FIG. 1 is an isometric view of a prior art self-retaining pressure sensor and seal.
FIG. 2 is an isometric view of a pressure sensor seal according to this invention.
FIG. 3 is a cross-sectional view of a fully assembled pressure sensor and seal according to this invention.
Referring to FIG. 3, the reference numeral 30 generally designates the pressure sensor assembly of the present invention as installed in an circular opening 32 formed in a pressure vessel wall 34. As mentioned above, the pressure vessel wall 34 may be the intake manifold of an internal combustion engine or a motor vehicle fuel tank, for example. In either case, the gaseous medium constrained by the wall 34 is subject to sudden positive pressure surges that tend to expel the sensor assembly 30 from the opening 32.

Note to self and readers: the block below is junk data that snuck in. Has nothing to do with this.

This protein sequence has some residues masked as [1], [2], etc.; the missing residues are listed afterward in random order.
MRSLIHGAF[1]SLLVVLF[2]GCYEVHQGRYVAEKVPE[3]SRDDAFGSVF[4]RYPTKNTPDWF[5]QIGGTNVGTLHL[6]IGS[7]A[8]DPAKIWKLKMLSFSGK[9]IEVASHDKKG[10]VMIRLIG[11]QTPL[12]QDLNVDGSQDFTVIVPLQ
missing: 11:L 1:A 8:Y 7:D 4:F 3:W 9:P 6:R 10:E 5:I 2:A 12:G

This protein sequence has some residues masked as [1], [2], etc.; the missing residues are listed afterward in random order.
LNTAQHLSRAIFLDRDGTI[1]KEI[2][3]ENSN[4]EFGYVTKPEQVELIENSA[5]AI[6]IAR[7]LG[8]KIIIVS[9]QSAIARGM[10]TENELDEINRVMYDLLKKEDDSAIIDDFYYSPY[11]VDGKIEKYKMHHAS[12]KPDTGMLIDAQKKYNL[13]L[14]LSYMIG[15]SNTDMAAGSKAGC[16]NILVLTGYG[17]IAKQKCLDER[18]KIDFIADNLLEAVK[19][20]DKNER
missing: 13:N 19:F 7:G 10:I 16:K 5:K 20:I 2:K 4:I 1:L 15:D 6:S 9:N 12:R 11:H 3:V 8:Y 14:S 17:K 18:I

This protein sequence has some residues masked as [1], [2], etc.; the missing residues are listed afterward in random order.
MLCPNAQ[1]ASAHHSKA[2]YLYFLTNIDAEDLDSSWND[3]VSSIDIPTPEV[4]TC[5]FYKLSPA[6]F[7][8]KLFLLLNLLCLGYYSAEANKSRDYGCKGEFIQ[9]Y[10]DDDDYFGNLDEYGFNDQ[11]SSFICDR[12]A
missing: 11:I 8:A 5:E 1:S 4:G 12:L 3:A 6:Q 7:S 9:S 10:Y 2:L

As with the prior art pressure sensor assembly depicted in FIG. 1, the pressure sensor assembly 30 depicted in FIG. 3 includes a resilient, flexible seal 36 that serves the dual purpose of sealing the constrained medium from the ambient pressure and retaining the assembly 30 within the pressure vessel wall 34 during positive pressure surges of the constrained medium. In particular, the fins 38 of seal 36 provide a seal between the constrained medium and the ambient pressure, and the retention flange 40 of seal 36 seats on the interior surface of the wall 34 about the opening 32 to prevent the assembly 30 from being expelled in the event of a positive pressure surge of the constrained medium. Also as in FIG. 1, the seal 36 is retained on a ported pressure sensor stem 42 between the pressure sensor housing 44 and a foot 46 formed on the end of stem 42. However, in the seal 36 of FIG. 3, the diameter of the fins 38 is enlarged relative to that of the fins 12 of FIG. 1, and more importantly, the retention flange 40 is provided with a plurality of notches 48 in its circumferential periphery.